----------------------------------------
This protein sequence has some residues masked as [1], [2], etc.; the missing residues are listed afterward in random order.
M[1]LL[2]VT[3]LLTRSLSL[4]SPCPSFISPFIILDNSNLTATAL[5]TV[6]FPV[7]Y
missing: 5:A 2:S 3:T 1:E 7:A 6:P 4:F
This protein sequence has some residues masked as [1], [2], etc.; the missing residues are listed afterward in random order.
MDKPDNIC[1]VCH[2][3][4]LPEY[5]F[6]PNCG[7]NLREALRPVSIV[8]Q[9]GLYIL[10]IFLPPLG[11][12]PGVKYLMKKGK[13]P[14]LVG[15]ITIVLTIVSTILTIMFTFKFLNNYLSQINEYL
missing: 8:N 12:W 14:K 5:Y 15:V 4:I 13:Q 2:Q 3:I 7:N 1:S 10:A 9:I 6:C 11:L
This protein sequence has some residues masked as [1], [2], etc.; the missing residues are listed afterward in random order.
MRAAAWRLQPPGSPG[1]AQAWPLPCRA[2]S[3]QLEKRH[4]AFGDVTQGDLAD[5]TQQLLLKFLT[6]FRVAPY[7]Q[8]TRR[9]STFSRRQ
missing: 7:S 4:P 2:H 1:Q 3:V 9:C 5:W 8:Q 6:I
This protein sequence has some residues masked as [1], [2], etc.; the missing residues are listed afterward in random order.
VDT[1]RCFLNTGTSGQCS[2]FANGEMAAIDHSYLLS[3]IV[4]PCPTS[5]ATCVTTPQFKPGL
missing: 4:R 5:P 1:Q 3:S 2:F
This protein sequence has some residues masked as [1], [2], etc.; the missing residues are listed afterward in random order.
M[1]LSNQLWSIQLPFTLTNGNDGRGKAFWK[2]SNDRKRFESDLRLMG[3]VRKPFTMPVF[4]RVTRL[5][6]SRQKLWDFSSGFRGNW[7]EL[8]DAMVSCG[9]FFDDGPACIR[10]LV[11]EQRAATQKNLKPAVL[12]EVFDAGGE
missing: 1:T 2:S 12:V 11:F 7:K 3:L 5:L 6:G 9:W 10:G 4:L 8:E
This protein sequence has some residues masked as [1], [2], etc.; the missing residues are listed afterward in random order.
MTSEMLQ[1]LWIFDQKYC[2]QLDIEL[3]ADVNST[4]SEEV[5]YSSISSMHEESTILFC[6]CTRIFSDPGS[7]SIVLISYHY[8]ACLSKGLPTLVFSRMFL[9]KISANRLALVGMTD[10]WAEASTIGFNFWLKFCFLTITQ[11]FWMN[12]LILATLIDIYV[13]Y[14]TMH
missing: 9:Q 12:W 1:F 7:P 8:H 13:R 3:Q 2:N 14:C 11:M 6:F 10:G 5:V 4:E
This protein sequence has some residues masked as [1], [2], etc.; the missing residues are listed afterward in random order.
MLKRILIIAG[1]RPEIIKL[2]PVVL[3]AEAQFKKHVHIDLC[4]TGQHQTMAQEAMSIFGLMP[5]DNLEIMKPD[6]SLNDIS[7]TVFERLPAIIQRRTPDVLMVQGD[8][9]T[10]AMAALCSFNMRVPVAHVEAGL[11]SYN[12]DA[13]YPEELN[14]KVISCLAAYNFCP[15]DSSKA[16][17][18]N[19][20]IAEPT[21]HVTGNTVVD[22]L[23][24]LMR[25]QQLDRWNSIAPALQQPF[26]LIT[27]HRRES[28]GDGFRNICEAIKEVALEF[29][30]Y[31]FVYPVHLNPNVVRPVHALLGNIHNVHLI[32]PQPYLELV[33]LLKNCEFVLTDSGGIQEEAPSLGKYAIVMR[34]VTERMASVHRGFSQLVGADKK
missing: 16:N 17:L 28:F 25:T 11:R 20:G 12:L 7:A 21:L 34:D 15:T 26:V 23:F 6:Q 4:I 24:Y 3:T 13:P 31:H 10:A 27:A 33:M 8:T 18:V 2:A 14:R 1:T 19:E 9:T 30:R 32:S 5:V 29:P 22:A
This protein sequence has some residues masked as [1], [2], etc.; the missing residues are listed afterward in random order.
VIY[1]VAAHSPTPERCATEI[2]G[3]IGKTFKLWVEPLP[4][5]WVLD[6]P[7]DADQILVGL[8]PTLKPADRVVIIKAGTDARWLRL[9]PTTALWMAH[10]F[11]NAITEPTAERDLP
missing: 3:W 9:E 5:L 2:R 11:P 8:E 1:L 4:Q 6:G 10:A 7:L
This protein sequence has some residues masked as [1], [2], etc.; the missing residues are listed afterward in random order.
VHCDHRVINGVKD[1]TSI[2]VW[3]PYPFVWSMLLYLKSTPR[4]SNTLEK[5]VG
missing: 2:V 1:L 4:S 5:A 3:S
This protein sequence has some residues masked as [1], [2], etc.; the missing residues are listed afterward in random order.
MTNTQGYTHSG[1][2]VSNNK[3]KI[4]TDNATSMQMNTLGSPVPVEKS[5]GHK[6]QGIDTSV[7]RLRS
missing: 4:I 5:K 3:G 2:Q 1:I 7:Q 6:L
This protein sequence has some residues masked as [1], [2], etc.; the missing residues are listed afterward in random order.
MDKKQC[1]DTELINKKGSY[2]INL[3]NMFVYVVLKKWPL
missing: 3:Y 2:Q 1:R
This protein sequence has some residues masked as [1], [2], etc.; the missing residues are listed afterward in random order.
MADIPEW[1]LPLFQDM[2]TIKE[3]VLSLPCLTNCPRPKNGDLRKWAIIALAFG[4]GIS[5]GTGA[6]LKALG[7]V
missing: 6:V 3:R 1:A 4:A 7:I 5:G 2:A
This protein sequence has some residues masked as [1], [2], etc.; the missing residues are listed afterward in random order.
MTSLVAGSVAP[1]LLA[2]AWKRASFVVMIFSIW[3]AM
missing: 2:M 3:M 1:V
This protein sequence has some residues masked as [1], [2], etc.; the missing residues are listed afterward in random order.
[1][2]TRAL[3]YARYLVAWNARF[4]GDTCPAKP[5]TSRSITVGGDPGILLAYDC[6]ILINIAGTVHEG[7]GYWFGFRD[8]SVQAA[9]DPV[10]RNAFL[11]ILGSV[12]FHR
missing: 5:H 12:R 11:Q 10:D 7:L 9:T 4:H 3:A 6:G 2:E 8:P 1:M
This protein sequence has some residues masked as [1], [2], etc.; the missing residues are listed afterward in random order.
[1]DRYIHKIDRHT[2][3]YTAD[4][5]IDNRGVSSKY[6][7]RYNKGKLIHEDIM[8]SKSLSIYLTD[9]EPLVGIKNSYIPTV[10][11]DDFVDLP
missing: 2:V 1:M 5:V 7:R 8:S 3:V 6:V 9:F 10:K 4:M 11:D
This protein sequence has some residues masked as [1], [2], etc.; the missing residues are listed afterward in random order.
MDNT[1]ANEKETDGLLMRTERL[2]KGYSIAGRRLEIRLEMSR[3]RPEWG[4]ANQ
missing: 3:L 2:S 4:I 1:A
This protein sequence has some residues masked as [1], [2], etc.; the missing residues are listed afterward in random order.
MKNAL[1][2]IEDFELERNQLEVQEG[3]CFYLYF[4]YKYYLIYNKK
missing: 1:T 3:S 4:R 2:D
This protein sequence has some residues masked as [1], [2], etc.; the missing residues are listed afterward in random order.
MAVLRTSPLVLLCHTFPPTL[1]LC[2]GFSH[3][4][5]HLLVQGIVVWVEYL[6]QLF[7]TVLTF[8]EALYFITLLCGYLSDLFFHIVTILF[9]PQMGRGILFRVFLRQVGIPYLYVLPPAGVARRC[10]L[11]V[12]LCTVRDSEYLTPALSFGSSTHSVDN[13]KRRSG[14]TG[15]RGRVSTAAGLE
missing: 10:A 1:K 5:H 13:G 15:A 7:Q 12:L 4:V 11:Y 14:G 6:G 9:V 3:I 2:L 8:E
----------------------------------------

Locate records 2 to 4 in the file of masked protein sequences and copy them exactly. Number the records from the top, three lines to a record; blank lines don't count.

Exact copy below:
This protein sequence has some residues masked as [1], [2], etc.; the missing residues are listed afterward in random order.
MDKPDNIC[1]VCH[2][3][4]LPEY[5]F[6]PNCG[7]NLREALRPVSIV[8]Q[9]GLYIL[10]IFLPPLG[11][12]PGVKYLMKKGK[13]P[14]LVG[15]ITIVLTIVSTILTIMFTFKFLNNYLSQINEYL
missing: 8:N 12:W 14:K 5:Y 15:V 4:I 13:Q 2:Q 3:I 7:N 1:S 10:A 9:I 6:C 11:L
This protein sequence has some residues masked as [1], [2], etc.; the missing residues are listed afterward in random order.
MRAAAWRLQPPGSPG[1]AQAWPLPCRA[2]S[3]QLEKRH[4]AFGDVTQGDLAD[5]TQQLLLKFLT[6]FRVAPY[7]Q[8]TRR[9]STFSRRQ
missing: 7:S 4:P 2:H 1:Q 3:V 9:C 5:W 8:Q 6:I
This protein sequence has some residues masked as [1], [2], etc.; the missing residues are listed afterward in random order.
VDT[1]RCFLNTGTSGQCS[2]FANGEMAAIDHSYLLS[3]IV[4]PCPTS[5]ATCVTTPQFKPGL
missing: 4:R 5:P 1:Q 3:S 2:F